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We’ve done some work with SqlClient’s System.Transaction support for Sql Server 2008. To explain what we did, and why, I’m going setup some background first, which may also be useful for understanding the existing behavior.
System.Transactions offers a simple, intuitive model for controlling transactions in your .Net code, right? I generally agree with that statement, but there are some devious details, specifically with regard to distributed transactions. They require special setup on the client. They are slow. And probably a few other issues depending on whom you ask.
With version 2.0, SqlClient allowed lightweight transactions when connecting to Sql Server 2005, alleviating the problem for a group of scenarios. But this introduced a new issue – promotion. Promotion is a good thing, as long as you are happy with distributed transactions, but it can be confusing as to when and why it happens.
So why does the transaction promote? A lightweight transaction is an agreement between SqlClient and the transaction, where SqlClient manages transacting the work on the transaction’s behalf. SqlClient starts a local server transaction when enlisting into the transaction, and the transaction sends a request to rollback or commit the work at the end. When a second resource tries to enlist in the connection, the local server transaction cannot be used with it, so the transaction promotes. Ah, you say, that second request may be going to the same server, and with connection pooling I should be able to open another connection and use the same transaction!
To understand why this doesn’t work, let’s take a look inside connection pooling. A connection consists of two parts: the public instance that your code interacts with (the outer connection) and a hidden connection that represents an actual server connection (the inner connection). When you “Open()” the outer connection, it looks for a free inner connection from the pool that is associated with the transaction (or creates a new one if it cannot find one). When you “Close()” the outer connection, it returns the inner connection to the pool. The server doesn’t distinguish between uses of the inner connection so only one outer connection can be used with any one inner connection at a time, and the inner connection must be reset to prevent state from showing up on subsequent uses. Resetting closes cursors, changes set options back to defaults, switches the database context back to the one from the connection string AND… rolls back any outstanding local transactions. Resetting this way provides a known starting state every time you open a connection, which would lead to nasty random behavior in many cases, but it also prevents re-using the original inner connection with the lightweight transaction until said transaction completes. When you close it’s outer connection, this inner connection is set aside pending the rollback or commit request. So the second time you open any outer connection, including the original, the pool is empty, and a new inner connection is created. A quick example:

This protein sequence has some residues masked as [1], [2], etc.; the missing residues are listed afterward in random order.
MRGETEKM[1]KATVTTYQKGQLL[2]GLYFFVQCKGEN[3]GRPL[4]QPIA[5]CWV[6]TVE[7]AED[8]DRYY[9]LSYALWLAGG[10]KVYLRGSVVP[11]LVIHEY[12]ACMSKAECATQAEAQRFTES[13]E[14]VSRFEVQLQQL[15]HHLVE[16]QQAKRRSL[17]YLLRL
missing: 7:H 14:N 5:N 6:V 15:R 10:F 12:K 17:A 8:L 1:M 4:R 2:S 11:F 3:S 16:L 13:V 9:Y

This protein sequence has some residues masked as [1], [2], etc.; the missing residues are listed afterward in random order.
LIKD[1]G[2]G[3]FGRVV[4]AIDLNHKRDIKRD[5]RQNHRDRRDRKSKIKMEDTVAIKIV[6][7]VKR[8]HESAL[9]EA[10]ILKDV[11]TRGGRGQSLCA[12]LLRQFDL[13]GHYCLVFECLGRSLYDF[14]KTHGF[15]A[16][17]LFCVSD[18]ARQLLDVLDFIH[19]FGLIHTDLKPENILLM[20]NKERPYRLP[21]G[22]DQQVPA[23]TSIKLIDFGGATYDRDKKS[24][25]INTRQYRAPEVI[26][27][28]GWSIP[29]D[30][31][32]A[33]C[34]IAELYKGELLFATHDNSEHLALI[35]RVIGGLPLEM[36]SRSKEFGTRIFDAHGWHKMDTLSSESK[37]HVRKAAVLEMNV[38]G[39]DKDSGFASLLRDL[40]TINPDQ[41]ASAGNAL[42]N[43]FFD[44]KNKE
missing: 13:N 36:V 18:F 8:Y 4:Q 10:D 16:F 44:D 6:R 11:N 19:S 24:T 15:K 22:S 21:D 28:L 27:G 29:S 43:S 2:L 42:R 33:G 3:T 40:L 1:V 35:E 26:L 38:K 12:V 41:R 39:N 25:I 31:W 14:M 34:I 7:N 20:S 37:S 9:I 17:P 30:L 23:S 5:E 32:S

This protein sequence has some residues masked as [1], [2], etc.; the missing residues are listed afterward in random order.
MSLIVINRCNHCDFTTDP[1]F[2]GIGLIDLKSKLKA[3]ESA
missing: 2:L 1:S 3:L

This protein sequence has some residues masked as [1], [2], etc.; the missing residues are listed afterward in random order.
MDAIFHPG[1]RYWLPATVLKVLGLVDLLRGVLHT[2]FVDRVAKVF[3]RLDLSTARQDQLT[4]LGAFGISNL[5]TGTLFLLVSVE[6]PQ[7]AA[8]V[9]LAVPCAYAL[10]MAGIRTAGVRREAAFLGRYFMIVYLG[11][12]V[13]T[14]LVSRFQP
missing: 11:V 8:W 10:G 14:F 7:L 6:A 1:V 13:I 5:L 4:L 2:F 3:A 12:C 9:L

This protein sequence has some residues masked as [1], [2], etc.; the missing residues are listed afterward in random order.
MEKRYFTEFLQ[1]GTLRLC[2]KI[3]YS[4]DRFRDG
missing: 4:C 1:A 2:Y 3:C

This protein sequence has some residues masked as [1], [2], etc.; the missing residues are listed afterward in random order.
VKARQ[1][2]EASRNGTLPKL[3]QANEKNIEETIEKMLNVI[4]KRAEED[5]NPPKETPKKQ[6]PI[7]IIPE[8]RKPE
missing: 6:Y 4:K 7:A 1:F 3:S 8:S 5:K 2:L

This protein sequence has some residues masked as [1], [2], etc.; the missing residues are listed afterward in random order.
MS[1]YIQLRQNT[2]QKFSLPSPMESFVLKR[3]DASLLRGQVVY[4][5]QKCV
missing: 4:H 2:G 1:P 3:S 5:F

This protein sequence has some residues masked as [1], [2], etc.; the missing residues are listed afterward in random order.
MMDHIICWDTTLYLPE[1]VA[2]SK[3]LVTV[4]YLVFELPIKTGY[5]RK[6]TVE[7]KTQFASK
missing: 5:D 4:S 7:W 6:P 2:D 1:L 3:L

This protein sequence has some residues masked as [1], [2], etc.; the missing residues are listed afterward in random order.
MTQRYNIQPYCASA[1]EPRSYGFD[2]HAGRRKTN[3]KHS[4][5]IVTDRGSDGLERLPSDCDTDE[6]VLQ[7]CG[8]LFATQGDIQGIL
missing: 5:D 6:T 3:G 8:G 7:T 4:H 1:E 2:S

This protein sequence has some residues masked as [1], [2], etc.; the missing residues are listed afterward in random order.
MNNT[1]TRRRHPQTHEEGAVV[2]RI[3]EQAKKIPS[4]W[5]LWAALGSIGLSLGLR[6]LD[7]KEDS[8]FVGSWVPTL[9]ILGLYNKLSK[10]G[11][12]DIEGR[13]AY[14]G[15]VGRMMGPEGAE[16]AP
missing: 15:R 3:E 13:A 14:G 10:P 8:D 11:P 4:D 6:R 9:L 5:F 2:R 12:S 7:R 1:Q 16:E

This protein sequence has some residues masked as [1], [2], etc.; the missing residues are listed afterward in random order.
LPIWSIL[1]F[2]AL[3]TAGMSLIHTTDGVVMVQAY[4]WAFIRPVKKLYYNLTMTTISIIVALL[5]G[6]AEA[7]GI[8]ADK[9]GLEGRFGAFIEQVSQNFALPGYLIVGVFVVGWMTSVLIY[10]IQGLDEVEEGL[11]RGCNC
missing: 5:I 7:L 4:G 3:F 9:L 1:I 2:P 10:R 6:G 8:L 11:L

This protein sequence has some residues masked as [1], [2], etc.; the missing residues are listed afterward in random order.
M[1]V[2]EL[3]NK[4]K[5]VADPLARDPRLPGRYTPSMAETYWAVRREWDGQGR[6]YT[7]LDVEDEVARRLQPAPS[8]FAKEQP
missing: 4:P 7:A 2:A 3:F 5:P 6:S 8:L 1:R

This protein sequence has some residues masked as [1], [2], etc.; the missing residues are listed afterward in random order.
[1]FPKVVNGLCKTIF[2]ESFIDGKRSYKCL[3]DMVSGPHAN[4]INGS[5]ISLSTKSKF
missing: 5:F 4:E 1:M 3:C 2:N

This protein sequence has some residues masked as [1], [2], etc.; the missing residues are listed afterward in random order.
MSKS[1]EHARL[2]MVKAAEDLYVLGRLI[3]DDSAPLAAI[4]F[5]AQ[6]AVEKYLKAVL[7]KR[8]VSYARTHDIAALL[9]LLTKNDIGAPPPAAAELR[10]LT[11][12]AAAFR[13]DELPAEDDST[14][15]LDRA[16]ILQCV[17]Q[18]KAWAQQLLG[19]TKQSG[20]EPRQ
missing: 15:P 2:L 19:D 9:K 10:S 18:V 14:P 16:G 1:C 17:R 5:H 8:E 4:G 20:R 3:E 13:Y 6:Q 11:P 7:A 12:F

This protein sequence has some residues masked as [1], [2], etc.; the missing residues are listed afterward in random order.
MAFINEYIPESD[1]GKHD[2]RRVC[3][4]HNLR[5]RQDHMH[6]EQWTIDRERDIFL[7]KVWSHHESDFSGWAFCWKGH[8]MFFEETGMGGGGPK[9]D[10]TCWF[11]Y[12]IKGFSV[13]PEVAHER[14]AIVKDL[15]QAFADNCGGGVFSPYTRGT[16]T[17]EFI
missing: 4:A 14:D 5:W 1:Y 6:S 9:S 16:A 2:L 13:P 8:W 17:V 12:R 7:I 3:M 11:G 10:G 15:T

You open outer connection “A”. The pool has no free appropriate connection, so inner connection “z” is set up and enlisted in the transaction, establishing a lightweight transaction. You now close “A”, which sets aside “z” to wait for the transaction to end. Next you open outer connection “B” (you could also open “A” again and get the same results). “B” looks for a free inner connection in the pool attached to the transaction, doesn’t find one, creates inner connection “y” and tries to enlist it in the transaction. The transaction, now finding two different resources trying to enlist, must promote (resources in general, and sql connections in particular, cannot share local transactions). Finally you end the transaction, which sends the commit or rollback across “z”, disconnects it from the transaction and returns it to the pool.
So this brings us to the extensions we added for Sql Server 2008 support. On the server, we added a new connection reset mode that does not roll back local transactions. This allows SqlClient to return the inner connection to the pool to be reused. In our example, when you open “B”, it will finds “z” waiting in the pool, associated with the transaction where “A” put it when you closed “A”. “B” appropriates and resets “z” (with the transaction-preserving reset) and happily continues working. Neither System.Transaction nor the server are aware that the application sees “z” as two separate connections. As far as they are concerned, there is only one connection, working on a single local transaction and no promotion is necessary.
There are still limitations with this approach. If you try to open a second outer connection BEFORE closing the first one, there won’t be a free connection in the pool, so a second inner connection will have to be enlisted (“A” is using “z” so “B” must again obtain “y”). Ditto if you open a connection with pooling turned off or a slightly different connection string, since neither case will find the original inner connection, even if it is sitting idle in the pool.
The new capability is already in SqlClient v2.0 SP1 (e.g. Visual Studio 2008, Orcas, etc), but requires the changes in Sql Server 2008 to work (CTP5 or later). It is used automatically whenever it can be, so you don’t need to make changes to your code if you are already using pooling and enlisting (both default behaviors). When used against Sql Server 2005, the pooling behavior reverts to that of SqlClient v2.0 RTM.
Alazel AchesonDeveloper, ADO.NET